Ashley 'Dotty' Charles
‘The powerful new voice of her generation’
‘Funny, nuanced and wonderful’
‘A book that had me hollering, nodding and questioning at the same time’
Candice Carty-Williams, author of Queenie
A candid exploration of the state of outrage in our culture, and how we can channel it back into the fights that matter, from presenter and DJ Ashley ‘Dotty’ Charles.
In this wise and very funny journey into the outrage industry, Ashley ‘Dotty’ Charles explores how by shouting about everything, we have lost sight of the fights that actually matter – and created a world where our outrage feels with consequence.
Here’s how we can get it back on track.
‘Funny, educational, enlightening . . . Way ahead of its time’ Chris Evans
‘A smart and timely manifesto for surviving the age of rage’ i
‘Everyone with a social media account should read this book’ Bella Mackie
‘A swipe at the empty rhetoric of activism’ Observer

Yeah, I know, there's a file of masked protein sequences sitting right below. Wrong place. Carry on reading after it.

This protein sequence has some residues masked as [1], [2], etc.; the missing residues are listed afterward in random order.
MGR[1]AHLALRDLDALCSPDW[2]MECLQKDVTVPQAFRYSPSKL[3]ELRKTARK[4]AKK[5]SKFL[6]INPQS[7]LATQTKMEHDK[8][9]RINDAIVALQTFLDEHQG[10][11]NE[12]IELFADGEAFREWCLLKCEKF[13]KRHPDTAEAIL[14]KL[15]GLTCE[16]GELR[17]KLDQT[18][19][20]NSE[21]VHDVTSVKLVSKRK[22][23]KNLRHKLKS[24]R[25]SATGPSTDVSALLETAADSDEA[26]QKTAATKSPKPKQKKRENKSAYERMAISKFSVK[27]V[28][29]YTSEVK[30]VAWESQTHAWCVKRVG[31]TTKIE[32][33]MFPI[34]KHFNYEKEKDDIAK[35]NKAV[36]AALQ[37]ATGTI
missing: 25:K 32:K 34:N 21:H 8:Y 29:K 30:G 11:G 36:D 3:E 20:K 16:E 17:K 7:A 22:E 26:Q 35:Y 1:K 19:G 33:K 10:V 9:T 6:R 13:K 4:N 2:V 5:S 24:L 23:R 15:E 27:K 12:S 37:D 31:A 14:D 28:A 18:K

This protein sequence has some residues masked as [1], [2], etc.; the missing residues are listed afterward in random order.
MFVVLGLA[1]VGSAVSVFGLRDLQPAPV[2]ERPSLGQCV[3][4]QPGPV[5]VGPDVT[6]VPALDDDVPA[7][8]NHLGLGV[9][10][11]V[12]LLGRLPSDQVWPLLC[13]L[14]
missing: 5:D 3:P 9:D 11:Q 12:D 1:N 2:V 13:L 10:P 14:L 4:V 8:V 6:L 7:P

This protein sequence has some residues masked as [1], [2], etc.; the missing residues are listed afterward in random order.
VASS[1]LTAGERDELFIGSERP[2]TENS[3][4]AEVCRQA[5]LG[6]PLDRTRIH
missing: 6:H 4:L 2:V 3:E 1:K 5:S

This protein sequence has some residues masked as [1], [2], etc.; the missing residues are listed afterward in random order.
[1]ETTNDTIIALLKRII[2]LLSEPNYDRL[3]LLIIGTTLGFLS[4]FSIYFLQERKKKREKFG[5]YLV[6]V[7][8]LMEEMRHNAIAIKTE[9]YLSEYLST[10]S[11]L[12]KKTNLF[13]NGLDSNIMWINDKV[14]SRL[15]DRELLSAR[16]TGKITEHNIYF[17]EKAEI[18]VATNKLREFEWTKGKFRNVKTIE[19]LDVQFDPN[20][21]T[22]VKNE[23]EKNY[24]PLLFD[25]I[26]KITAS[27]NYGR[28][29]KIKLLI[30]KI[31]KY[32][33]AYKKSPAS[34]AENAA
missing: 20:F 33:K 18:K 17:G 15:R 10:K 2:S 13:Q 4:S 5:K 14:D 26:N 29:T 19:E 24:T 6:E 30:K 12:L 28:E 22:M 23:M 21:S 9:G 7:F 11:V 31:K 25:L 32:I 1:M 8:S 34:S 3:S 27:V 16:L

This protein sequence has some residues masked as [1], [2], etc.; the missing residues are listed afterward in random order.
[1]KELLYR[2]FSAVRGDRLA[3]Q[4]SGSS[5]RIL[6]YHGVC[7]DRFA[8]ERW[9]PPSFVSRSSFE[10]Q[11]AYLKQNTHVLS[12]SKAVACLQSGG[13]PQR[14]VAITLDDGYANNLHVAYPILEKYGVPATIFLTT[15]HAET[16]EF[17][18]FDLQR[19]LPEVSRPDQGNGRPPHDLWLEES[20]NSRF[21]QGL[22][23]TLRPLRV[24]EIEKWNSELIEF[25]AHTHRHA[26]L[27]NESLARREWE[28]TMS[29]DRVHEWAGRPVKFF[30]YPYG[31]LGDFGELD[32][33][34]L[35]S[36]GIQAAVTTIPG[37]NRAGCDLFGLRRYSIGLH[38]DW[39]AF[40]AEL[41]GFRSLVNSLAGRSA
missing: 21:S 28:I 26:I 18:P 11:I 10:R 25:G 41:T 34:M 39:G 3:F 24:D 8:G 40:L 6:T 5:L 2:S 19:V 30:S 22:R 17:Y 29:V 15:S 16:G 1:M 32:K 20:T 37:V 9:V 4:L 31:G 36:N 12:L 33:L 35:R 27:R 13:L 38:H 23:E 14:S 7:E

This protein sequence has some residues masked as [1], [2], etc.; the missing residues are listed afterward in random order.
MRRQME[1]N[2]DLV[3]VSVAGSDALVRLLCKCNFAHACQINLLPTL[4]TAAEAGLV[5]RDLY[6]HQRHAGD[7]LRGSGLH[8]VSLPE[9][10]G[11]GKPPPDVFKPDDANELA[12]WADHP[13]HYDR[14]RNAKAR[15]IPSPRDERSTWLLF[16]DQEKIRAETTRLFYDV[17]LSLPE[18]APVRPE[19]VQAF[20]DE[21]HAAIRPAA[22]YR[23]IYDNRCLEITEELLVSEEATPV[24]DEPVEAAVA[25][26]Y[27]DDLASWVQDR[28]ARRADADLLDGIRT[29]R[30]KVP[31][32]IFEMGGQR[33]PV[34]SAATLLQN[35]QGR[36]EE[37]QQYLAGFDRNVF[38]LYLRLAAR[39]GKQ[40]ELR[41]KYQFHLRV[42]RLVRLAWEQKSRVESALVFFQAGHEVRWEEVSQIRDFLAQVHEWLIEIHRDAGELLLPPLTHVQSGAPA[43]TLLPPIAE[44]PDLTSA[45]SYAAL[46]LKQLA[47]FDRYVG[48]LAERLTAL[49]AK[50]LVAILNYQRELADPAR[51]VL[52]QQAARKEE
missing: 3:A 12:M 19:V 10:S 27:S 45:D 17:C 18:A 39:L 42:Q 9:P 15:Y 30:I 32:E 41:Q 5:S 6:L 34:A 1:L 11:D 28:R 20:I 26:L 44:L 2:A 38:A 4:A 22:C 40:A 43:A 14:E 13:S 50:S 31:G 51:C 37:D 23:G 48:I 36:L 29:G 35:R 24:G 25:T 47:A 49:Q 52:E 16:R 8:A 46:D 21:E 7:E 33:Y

A great read . . . Charles is very funny, but the irreverent and chatty tone leads you to important ponderings . . . Outraged is a study of flash activism and why it doesn't last, and its message is rendered all the more relevant for it being published in the midst of a flash of activism that simply must * The Times * A swipe at the empty rhetoric of activism that only exists with a hashtag online * Observer * As Charles puts it, plenty of people are playing the "sport of outrage" but who is keeping score? . . . Makes many worthwhile points . . . If her plea for people to turn down the heat, except when it matters most, is heeded, then Charles will have given valuable service in helping to improve public discourse * Evening Standard * A radio host explores how reflexive outrage weakens the social discourse and, counterintuitively, makes it harder to effect real change regarding the issues that outrage us in the first place * New York Times Book Review * DJ and presenter Charles tackles cancel culture head on with this vigorous polemic * i, Summer Reads * A timely new release, Outraged reminds us how to keep some perspective in a social and political landscape where many cause offence without thought to the consequences * Radio Times * A refreshing rallying call for the return of real activism and a guide to living through the age of outrage. Sharply funny too * Psychologies * Cackled my way through this . . . A bold and hilarious exploration of how we use our energy online, and whether we're wasting our rage on the wrong things when we could use it collectively to make actual change. It definitely made me re-evaluate my online priorities -- Megan Jayne Crabbe * Stylist * Books about wokeness are typically written by a very specific type of conservative figure. Dotty rips up the rulebook in order to write a thought-provoking but never provocative book about the Outrage Era: how did we get here? Where have we gone wrong? And how can we find our way back? Deep dives into clicktivism, tribalism and 'the Choir Effect' of public shame jostle alongside interviews with controversial figures like Rachel Dolezal and arch provocateur Katie Hopkins, in order to create a witty, thoughtful and ever-so-thoughtful guide to getting our outrage back on track -- Pandora Sykes Outraged is a timely reminder to keep perspective. To question who we actually help when we rush to yell online. Dotty writes with humour and measure, always keen to explore rather than condemn. Everyone with a social media account should read this book -- Bella Mackie This superb polemic is a penetrating exploration of the sorry state of outrage in our culture. Through interviews with Rachel Dolezal, Katie Hopkins and others, Charles shows that by so quickly leaping on the outrage bandwagon, we are actually debasing the quality of our civil discourse . . . I underlined something on almost every page * Bookseller *
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